Needing Advise - page 2

I am needing help with a problem at work. I had a patient that was in the hosspital for 20+ days. The MD usually comes at night (which he did) We were expecting a discharge. After he came in he... Read More

  1. Visit  CapeCodMermaid} profile page
    0
    I work in long term care. We routinely have patients admitted to us from the hospital after 6 or 7 or 8pm. It's not out of the ordinary any more for someone to be discharged at night even if they are going straight home.
  2. Get the hottest topics every week!

    Subscribe to our free Nursing Insights newsletter.

  3. Visit  Altra} profile page
    1
    I imagine the supervisor in this situation thinking something along the lines of, "the MD can write whatever order s/he wants ... it doesn't mean we're getting paid for the extra day."

    And the supervisor is exactly right about that.
    itsmejuli likes this.
  4. Visit  BostonFNP} profile page
    2
    I recently saw this same scenario from the other side of the equation. A family member had driven herself to the local ED with dyspnea, was found to have a significant effusion, it was drained an she was kept over night. The next day she was still weak but they wanted her out, so at 9pm they discharged her (it had been 24 hours exactly). They took her by wheelchair to the lobby and left her to walk to her car. To make matters worse, it had snowed 5 inches and she had to try and dig out with no gloves or shovel.

    She had asked her nurse if she could say till morning. The nurse told her no it was out of her hands. Needless to say I was livid.

    It made me think about how I have pushed patients discharges in the past. Medicine is changing, and it's hard to watch.
    tokmom and itsmejuli like this.
  5. Visit  Vishwamitr} profile page
    1
    Dear BrianRN,
    You did absolutely what a prudent or a compassionate nurse would've done in a comparable situation, bro. It's not like that you instigated the patient to stay overnight. She was the one who requested/ demanded to stay (I am also surprised that the inconsiderate MD would discharge someone at that unearthly hour without knowing if there was food in the house, electricity, running water, any family member, how far she lived, etc.) This patient was already in the hospital for 20 days so what is one more day (or night)? You couldn't keep the patient overnight once the D/C order was written so you had to relay the patient's request to MD and he did give you an order to withhold D/C. So who should have problem with that?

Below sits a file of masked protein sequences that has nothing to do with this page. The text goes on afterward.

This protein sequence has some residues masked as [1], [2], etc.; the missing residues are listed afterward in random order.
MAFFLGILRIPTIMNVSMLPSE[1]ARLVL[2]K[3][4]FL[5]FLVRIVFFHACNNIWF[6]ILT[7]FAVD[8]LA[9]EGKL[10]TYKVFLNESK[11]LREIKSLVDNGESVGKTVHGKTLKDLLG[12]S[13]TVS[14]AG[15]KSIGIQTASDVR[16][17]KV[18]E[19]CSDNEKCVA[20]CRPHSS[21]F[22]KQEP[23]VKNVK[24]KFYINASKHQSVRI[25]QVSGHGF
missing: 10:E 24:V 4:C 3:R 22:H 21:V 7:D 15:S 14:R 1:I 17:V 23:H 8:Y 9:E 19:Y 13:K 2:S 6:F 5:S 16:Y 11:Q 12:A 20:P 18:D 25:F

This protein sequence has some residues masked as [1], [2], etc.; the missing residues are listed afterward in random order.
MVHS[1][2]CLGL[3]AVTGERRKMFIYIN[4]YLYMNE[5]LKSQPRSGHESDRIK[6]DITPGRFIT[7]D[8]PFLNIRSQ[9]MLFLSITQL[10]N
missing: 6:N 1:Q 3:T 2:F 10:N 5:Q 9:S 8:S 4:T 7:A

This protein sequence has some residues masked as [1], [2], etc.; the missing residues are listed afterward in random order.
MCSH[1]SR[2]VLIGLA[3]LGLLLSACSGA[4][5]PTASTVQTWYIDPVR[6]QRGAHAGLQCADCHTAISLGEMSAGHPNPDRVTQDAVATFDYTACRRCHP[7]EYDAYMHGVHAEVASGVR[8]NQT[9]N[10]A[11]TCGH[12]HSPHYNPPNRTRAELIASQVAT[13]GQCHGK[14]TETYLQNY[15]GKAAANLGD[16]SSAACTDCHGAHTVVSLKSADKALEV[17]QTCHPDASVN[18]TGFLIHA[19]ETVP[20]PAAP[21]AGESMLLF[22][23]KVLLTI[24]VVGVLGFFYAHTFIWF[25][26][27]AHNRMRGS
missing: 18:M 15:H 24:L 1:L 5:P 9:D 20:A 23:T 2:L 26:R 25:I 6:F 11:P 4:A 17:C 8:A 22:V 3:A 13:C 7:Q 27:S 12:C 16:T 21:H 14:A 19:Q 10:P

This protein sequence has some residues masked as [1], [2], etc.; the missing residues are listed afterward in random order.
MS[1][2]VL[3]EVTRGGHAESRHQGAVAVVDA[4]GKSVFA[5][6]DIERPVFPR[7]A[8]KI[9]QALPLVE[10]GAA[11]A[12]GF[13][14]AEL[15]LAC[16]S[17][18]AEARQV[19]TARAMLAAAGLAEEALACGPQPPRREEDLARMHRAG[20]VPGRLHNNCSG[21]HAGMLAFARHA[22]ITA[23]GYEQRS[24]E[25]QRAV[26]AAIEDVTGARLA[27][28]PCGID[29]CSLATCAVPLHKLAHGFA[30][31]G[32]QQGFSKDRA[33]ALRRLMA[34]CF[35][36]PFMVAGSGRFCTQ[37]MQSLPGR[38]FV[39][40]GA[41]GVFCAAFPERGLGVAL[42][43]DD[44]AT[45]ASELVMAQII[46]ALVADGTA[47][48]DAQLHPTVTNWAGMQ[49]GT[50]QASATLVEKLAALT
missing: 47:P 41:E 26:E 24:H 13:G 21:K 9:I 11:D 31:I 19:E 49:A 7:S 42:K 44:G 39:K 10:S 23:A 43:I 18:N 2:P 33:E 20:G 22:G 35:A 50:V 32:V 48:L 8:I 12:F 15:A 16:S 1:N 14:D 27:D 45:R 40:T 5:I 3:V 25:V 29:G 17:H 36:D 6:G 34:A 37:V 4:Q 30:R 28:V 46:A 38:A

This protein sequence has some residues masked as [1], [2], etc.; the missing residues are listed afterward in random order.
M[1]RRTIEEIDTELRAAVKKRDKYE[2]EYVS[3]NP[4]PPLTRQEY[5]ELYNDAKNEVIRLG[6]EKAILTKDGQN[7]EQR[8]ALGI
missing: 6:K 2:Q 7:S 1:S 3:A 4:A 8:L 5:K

And that Shylock charge nurse......I better not comment.
    This may be a business but we are not talking about a NYSE listing; we are talking about a human being.
    I would have first asked her to elaborate upon the "urgent matter", and I would not have driven back 50 miles without sleep. You could've had an accident. Do you think workmen's compensation would cover you? Technically, you were not on duty or on a business-related assignment although you were returning to your facility.
    As a bystander, I believe, you are well within your rights and do not much to worry about except having to standup to the Shylock nurse.
    thecool1Nscrubs2no likes this.
  6. Visit  Vishwamitr} profile page
    0
    Quote from Altra
    I imagine the supervisor in this situation thinking something along the lines of, "the MD can write whatever order s/he wants ... it doesn't mean we're getting paid for the extra day."

    And the supervisor is exactly right about that.
    Pardon my ignorance Altra, but the supervisor is exactly right about what?

    When a discharge is withheld as per MD's orders, yes, the hospital does get paid.
  7. Visit  Altra} profile page
    1
    Quote from Vishwamitr
    Pardon my ignorance Altra, but the supervisor is exactly right about what?

    When a discharge is withheld as per MD's orders, yes, the hospital does get paid.
    Not necessarily, and not just because discharge at 8pm or whatever time we're talking about is inconvenient or even unsafe. Is there still a medical condition that requires admission - then yes. If not -- the hospital will probably eat the cost of the extra day.

    Though I feel the supervisor's approach to the whole situation was poor ... the time that the nurse spent calling the MD might have been better spent using available resources to get the patient home.